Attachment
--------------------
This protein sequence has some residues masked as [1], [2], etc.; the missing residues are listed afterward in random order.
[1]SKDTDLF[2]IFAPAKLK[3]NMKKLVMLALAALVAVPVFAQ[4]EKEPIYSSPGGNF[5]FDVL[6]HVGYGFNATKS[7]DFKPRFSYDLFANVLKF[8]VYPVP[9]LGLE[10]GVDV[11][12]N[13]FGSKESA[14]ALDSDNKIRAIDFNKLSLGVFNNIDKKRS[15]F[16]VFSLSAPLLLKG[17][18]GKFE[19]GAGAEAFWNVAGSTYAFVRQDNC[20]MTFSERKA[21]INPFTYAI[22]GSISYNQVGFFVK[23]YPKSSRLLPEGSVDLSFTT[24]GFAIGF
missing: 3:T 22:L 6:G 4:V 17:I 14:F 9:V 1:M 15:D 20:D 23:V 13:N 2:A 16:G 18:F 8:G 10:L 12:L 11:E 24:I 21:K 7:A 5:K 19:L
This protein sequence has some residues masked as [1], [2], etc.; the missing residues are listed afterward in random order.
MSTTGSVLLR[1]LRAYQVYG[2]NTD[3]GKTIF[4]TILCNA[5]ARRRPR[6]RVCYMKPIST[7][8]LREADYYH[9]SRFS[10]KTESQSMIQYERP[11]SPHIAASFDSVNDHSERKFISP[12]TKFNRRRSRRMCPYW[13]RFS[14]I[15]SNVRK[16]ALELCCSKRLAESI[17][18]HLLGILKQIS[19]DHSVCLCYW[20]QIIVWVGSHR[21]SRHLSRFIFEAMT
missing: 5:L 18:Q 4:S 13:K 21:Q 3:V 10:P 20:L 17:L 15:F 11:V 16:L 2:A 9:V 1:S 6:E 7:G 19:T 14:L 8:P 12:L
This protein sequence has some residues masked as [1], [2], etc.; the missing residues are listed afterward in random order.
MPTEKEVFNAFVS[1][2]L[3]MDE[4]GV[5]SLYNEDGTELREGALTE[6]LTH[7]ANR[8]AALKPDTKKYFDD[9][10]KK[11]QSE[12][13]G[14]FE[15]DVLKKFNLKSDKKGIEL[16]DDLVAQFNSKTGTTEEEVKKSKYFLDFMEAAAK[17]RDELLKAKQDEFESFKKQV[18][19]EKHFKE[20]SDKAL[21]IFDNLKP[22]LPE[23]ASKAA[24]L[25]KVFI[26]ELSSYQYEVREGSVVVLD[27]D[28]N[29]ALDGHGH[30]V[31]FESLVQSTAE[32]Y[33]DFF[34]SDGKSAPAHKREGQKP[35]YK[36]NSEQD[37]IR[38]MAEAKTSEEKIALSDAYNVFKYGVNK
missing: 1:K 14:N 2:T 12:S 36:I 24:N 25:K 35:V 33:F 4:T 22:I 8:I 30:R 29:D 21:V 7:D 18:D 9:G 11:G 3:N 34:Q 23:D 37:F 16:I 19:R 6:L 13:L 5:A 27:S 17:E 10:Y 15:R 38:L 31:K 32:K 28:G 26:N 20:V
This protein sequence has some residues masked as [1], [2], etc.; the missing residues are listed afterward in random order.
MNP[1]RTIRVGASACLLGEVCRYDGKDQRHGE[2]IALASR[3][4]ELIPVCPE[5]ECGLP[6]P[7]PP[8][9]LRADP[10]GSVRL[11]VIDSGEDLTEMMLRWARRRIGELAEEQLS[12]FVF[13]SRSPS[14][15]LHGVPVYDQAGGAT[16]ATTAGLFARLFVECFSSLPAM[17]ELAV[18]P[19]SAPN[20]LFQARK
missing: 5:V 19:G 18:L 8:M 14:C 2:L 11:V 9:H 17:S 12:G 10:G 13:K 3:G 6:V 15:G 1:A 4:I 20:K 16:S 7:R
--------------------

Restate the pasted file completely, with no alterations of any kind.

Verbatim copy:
This protein sequence has some residues masked as [1], [2], etc.; the missing residues are listed afterward in random order.
[1]SKDTDLF[2]IFAPAKLK[3]NMKKLVMLALAALVAVPVFAQ[4]EKEPIYSSPGGNF[5]FDVL[6]HVGYGFNATKS[7]DFKPRFSYDLFANVLKF[8]VYPVP[9]LGLE[10]GVDV[11][12]N[13]FGSKESA[14]ALDSDNKIRAIDFNKLSLGVFNNIDKKRS[15]F[16]VFSLSAPLLLKG[17][18]GKFE[19]GAGAEAFWNVAGSTYAFVRQDNC[20]MTFSERKA[21]INPFTYAI[22]GSISYNQVGFFVK[23]YPKSSRLLPEGSVDLSFTT[24]GFAIGF
missing: 3:T 22:L 6:G 4:V 17:I 14:F 9:V 1:M 15:D 20:D 23:V 13:N 2:A 16:G 18:F 8:G 10:L 12:L 11:E 24:I 21:K 7:A 5:K 19:L
This protein sequence has some residues masked as [1], [2], etc.; the missing residues are listed afterward in random order.
MSTTGSVLLR[1]LRAYQVYG[2]NTD[3]GKTIF[4]TILCNA[5]ARRRPR[6]RVCYMKPIST[7][8]LREADYYH[9]SRFS[10]KTESQSMIQYERP[11]SPHIAASFDSVNDHSERKFISP[12]TKFNRRRSRRMCPYW[13]RFS[14]I[15]SNVRK[16]ALELCCSKRLAESI[17][18]HLLGILKQIS[19]DHSVCLCYW[20]QIIVWVGSHR[21]SRHLSRFIFEAMT
missing: 5:L 18:Q 4:S 13:K 21:Q 3:V 10:P 20:L 17:L 15:F 11:V 16:L 2:A 9:V 1:S 6:E 7:G 19:T 14:L 8:P 12:L
This protein sequence has some residues masked as [1], [2], etc.; the missing residues are listed afterward in random order.
MPTEKEVFNAFVS[1][2]L[3]MDE[4]GV[5]SLYNEDGTELREGALTE[6]LTH[7]ANR[8]AALKPDTKKYFDD[9][10]KK[11]QSE[12][13]G[14]FE[15]DVLKKFNLKSDKKGIEL[16]DDLVAQFNSKTGTTEEEVKKSKYFLDFMEAAAK[17]RDELLKAKQDEFESFKKQV[18][19]EKHFKE[20]SDKAL[21]IFDNLKP[22]LPE[23]ASKAA[24]L[25]KVFI[26]ELSSYQYEVREGSVVVLD[27]D[28]N[29]ALDGHGH[30]V[31]FESLVQSTAE[32]Y[33]DFF[34]SDGKSAPAHKREGQKP[35]YK[36]NSEQD[37]IR[38]MAEAKTSEEKIALSDAYNVFKYGVNK
missing: 1:K 14:N 2:T 12:S 36:I 24:N 25:K 35:V 33:F 4:T 22:I 8:I 30:R 29:D 21:V 7:D 18:D 9:G 11:G 3:N 34:Q 23:D 37:F 16:I 19:R 6:L 13:L 5:A 27:S 17:E 10:Y 15:R 38:L 31:K 32:K 28:G 26:N 20:V
This protein sequence has some residues masked as [1], [2], etc.; the missing residues are listed afterward in random order.
MNP[1]RTIRVGASACLLGEVCRYDGKDQRHGE[2]IALASR[3][4]ELIPVCPE[5]ECGLP[6]P[7]PP[8][9]LRADP[10]GSVRL[11]VIDSGEDLTEMMLRWARRRIGELAEEQLS[12]FVF[13]SRSPS[14][15]LHGVPVYDQAGGAT[16]ATTAGLFARLFVECFSSLPAM[17]ELAV[18]P[19]SAPN[20]LFQARK
missing: 5:V 19:G 18:L 8:M 14:C 2:L 11:V 9:H 17:S 12:G 10:G 13:K 3:G 6:V 15:G 1:A 4:I 20:K 16:S 7:R